MEXICO CITY — Leaders across the globe welcomed the arrival of U.S. President Joe Biden and the end of the often confrontational presidency of Donald Trump, noting the world's most pressing problems, including the COVID-19 pandemic and climate change, require multilateral cooperation, an approach Trump ridiculed.

Many expressed hope Wednesday that Biden would right the world's largest democracy two weeks after they watched rioters storm the Capitol, shaking the faith of those fighting for democracy in their own countries.

Governments targeted and sanctioned under Trump embraced the chance for a fresh start with Biden, while some heads of state who lauded Trump's blend of nationalism and populism were more restrained in their expectations for the Biden administration — and in some cases spoke nostalgically of the Trump years.

But a chance to repair frayed alliances and work together to address problems extending beyond any one country's borders carried the day.

Biden "understands the value and the importance of multilateralism. He understands the importance of cooperation among nations," said former Colombian president and Nobel Peace Prize winner Juan Manuel Santos, who left office in 2018.

"As a matter of fact, if we don't cooperate – all nations – to fight climate change, then we will all perish. It's as simple as that," Santos said.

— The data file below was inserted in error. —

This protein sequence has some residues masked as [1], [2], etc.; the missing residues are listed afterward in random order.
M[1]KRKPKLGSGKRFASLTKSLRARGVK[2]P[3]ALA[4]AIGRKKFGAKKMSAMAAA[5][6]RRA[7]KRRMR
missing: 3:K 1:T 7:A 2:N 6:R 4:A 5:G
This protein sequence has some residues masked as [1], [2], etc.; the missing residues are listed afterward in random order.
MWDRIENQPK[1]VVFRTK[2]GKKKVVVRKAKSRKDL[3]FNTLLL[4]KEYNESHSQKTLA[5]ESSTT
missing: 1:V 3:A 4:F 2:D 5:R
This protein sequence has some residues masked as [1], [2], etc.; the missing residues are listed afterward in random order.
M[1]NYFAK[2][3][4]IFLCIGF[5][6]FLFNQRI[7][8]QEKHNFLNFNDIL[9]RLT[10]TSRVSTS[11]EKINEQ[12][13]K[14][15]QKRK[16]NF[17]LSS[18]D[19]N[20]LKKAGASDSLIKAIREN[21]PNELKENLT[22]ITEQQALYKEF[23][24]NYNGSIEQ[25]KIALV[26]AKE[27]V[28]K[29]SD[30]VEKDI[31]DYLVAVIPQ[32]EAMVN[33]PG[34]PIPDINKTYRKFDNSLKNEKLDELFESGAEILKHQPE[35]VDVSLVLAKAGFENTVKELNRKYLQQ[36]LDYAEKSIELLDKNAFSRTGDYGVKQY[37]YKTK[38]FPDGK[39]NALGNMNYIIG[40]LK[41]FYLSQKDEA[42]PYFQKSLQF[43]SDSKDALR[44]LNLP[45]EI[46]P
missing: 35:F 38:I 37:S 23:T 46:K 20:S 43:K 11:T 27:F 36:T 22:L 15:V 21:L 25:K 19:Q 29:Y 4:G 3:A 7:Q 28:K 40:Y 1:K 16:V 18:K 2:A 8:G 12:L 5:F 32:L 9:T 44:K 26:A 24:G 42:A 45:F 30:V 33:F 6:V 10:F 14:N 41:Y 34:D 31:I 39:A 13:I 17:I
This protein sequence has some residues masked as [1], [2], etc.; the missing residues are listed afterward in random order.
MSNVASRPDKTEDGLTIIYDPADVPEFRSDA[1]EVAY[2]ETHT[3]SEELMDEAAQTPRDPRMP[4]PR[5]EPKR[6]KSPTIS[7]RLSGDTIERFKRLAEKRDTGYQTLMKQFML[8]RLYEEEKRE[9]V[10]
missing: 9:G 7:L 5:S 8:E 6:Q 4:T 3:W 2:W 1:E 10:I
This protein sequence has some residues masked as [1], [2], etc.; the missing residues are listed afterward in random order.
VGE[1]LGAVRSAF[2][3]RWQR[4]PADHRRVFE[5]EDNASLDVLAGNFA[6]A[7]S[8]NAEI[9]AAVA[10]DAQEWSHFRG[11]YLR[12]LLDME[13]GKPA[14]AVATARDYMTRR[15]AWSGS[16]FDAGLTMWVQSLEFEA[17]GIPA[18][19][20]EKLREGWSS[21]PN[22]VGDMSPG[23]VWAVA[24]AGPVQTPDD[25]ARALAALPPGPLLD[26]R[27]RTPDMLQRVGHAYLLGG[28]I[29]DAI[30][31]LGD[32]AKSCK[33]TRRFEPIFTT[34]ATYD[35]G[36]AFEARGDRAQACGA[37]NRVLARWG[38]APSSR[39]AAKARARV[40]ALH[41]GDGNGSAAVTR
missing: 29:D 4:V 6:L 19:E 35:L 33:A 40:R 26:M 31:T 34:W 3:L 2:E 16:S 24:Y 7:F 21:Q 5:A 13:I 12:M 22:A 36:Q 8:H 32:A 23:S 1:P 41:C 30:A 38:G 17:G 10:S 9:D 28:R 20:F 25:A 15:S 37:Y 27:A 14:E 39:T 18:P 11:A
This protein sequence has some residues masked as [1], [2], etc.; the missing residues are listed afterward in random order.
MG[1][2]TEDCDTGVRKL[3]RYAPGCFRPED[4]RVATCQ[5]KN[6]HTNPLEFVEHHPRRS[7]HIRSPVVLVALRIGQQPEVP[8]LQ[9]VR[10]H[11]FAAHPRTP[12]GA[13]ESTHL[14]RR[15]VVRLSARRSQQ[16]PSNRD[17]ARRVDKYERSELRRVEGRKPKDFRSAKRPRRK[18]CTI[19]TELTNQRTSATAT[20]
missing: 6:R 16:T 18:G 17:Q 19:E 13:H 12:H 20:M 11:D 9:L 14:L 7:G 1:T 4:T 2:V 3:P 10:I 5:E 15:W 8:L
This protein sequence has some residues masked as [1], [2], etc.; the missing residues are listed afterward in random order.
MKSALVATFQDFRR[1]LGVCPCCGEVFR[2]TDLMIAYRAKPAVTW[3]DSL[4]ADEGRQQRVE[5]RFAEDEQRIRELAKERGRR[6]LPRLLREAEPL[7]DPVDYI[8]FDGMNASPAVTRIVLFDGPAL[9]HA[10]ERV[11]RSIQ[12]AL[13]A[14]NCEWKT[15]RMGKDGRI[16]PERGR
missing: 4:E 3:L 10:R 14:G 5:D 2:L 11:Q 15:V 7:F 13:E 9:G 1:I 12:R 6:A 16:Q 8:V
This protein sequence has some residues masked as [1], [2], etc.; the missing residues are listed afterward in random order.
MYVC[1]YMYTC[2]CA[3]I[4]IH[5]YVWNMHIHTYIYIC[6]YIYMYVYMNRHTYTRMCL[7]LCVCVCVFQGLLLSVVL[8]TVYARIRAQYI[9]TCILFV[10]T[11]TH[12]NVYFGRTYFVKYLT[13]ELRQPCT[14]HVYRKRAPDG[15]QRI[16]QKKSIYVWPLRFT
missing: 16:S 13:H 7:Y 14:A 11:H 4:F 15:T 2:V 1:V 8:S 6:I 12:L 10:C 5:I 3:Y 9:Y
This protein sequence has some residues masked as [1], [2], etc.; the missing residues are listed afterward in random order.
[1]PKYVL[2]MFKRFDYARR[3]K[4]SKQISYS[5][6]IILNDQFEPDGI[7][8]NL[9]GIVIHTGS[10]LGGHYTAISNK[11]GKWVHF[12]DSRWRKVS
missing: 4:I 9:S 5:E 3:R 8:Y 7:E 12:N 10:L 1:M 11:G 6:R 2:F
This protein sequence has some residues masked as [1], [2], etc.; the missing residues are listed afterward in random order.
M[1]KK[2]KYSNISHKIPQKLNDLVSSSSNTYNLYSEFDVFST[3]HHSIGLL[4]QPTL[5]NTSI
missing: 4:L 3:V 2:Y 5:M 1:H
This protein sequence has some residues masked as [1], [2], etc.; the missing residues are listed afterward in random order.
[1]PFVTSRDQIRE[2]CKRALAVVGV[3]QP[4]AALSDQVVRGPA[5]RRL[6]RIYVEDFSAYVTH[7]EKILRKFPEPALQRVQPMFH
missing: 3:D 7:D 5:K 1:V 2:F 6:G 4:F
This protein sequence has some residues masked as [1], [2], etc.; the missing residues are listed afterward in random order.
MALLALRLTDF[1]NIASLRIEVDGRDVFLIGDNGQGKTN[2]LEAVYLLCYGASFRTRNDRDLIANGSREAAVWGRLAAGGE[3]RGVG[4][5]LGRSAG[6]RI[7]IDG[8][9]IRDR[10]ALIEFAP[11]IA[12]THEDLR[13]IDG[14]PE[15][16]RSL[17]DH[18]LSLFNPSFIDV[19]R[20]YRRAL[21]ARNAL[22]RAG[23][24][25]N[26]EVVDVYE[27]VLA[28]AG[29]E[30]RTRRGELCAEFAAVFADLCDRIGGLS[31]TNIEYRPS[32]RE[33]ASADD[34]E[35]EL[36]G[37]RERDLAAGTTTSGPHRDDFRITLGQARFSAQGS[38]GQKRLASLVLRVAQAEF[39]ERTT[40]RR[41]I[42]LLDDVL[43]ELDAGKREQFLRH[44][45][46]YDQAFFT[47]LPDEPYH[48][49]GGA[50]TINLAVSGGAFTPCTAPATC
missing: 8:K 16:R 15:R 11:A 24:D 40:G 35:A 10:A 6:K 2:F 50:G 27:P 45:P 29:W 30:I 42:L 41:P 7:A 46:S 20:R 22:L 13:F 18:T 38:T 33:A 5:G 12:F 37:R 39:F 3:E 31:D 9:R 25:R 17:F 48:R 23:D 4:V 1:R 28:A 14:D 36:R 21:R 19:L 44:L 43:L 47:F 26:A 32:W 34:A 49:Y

Ireland Biden Inauguration

Joe Biden's cousin Joe Blewitt speaks to the media underneath a mural painted on a wall in Ballina, Ireland, on Wednesday. Joe Biden's great-great grandfather Patrick Blewitt was born in Ballina, County Mayo, in 1832. He left for the U.S. in 1850, aged 18.

French President Emmanuel Macron also noted the urgency of addressing the perils the world faces from climate change after Trump withdrew the U.S. from the Paris climate accord, a move Biden was to reverse in the first hours of his presidency.

With Biden, "we will be stronger to face the challenges of our time. Stronger to build our future. Stronger to protect our planet," he wrote on Twitter. "Welcome back to the Paris Agreement!"

Elsewhere in Europe, close U.S. allies finally saw a chance to come in out of the cold after strained security and economic relationships with the Trump administration.

"This new dawn in America is the moment we've been awaiting for so long," said European Commission President Ursula von der Leyen, hailing Biden's arrival as "resounding proof that, once again after four long years, Europe has a friend in the White House."

European Council President Charles Michel said that trans-Atlantic relations have "greatly suffered in the last four years. In these years, the world has grown more complex, less stable and less predictable."

In Germany, President Frank-Walter Steinmeier issued a video statement, calling Biden's inauguration a "good day for democracy."

With Biden and incoming Vice President Kamala Harris, Steinmeier said the U.S. would again be a "vital partner" to tackle issues like the coronavirus pandemic, climate change, security issues including arms control and disarmament, and multiple conflicts.

Pope Francis urged Biden to help foster reconciliation in the U.S. and build up a society "marked by authentic justice and freedom" and looking out especially for the poor.

Israeli Prime Minister Benjamin Netanyahu, who formed close ties with Trump, noted a "warm personal friendship" with Biden. "I look forward to working with you to further strengthen the U.S.-Israel alliance, to continue expanding peace between Israel and the Arab world and to confront common challenges, chief among them the threat posed by Iran," Netanyahu said.

Photos: See how world welcomed new US President Biden

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